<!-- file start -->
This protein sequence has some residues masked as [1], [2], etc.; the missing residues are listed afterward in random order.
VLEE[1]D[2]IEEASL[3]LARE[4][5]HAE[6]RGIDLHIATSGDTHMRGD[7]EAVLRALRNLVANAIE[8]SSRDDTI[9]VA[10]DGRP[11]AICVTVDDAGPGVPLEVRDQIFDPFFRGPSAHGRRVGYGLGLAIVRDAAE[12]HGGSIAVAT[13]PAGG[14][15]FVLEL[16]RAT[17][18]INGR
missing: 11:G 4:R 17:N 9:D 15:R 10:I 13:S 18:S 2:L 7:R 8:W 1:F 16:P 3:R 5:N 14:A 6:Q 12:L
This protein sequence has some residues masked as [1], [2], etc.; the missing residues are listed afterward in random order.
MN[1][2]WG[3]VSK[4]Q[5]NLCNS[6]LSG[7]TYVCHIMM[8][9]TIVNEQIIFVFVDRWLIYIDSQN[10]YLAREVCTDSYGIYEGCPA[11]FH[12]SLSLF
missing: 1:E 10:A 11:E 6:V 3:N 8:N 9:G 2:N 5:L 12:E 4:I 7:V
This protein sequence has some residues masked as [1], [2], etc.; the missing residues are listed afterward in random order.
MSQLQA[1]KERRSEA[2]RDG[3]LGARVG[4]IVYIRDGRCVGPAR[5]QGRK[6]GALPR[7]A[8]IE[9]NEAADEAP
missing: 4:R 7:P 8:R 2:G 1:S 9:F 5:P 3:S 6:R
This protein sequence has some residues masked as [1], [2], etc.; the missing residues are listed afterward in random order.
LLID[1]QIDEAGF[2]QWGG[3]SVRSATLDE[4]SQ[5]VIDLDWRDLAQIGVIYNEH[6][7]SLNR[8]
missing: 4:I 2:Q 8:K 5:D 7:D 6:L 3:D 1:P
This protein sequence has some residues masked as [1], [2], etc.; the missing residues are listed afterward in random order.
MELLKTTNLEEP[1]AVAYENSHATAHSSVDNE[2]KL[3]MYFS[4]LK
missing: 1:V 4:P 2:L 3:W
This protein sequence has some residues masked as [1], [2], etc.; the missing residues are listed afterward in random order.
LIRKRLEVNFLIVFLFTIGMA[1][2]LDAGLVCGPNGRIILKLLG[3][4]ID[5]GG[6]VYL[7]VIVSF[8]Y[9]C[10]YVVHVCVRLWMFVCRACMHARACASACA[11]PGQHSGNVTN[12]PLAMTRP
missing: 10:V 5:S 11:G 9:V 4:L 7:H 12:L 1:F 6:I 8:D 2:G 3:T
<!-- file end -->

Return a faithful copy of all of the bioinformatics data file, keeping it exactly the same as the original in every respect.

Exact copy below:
This protein sequence has some residues masked as [1], [2], etc.; the missing residues are listed afterward in random order.
VLEE[1]D[2]IEEASL[3]LARE[4][5]HAE[6]RGIDLHIATSGDTHMRGD[7]EAVLRALRNLVANAIE[8]SSRDDTI[9]VA[10]DGRP[11]AICVTVDDAGPGVPLEVRDQIFDPFFRGPSAHGRRVGYGLGLAIVRDAAE[12]HGGSIAVAT[13]PAGG[14][15]FVLEL[16]RAT[17][18]INGR
missing: 11:G 4:R 17:N 9:D 15:R 10:I 13:S 18:S 2:L 7:R 8:W 1:F 16:P 3:R 5:N 14:A 6:Q 12:L
This protein sequence has some residues masked as [1], [2], etc.; the missing residues are listed afterward in random order.
MN[1][2]WG[3]VSK[4]Q[5]NLCNS[6]LSG[7]TYVCHIMM[8][9]TIVNEQIIFVFVDRWLIYIDSQN[10]YLAREVCTDSYGIYEGCPA[11]FH[12]SLSLF
missing: 1:E 10:A 11:E 6:V 3:N 8:N 9:G 2:N 5:L 12:E 4:I 7:V
This protein sequence has some residues masked as [1], [2], etc.; the missing residues are listed afterward in random order.
MSQLQA[1]KERRSEA[2]RDG[3]LGARVG[4]IVYIRDGRCVGPAR[5]QGRK[6]GALPR[7]A[8]IE[9]NEAADEAP
missing: 4:R 7:P 8:R 2:G 1:S 9:F 5:P 3:S 6:R
This protein sequence has some residues masked as [1], [2], etc.; the missing residues are listed afterward in random order.
LLID[1]QIDEAGF[2]QWGG[3]SVRSATLDE[4]SQ[5]VIDLDWRDLAQIGVIYNEH[6][7]SLNR[8]
missing: 4:I 2:Q 8:K 5:D 7:D 6:L 3:D 1:P
This protein sequence has some residues masked as [1], [2], etc.; the missing residues are listed afterward in random order.
MELLKTTNLEEP[1]AVAYENSHATAHSSVDNE[2]KL[3]MYFS[4]LK
missing: 1:V 4:P 2:L 3:W
This protein sequence has some residues masked as [1], [2], etc.; the missing residues are listed afterward in random order.
LIRKRLEVNFLIVFLFTIGMA[1][2]LDAGLVCGPNGRIILKLLG[3][4]ID[5]GG[6]VYL[7]VIVSF[8]Y[9]C[10]YVVHVCVRLWMFVCRACMHARACASACA[11]PGQHSGNVTN[12]PLAMTRP
missing: 10:V 5:S 11:G 9:V 4:L 7:H 12:L 1:F 6:I 8:D 2:G 3:T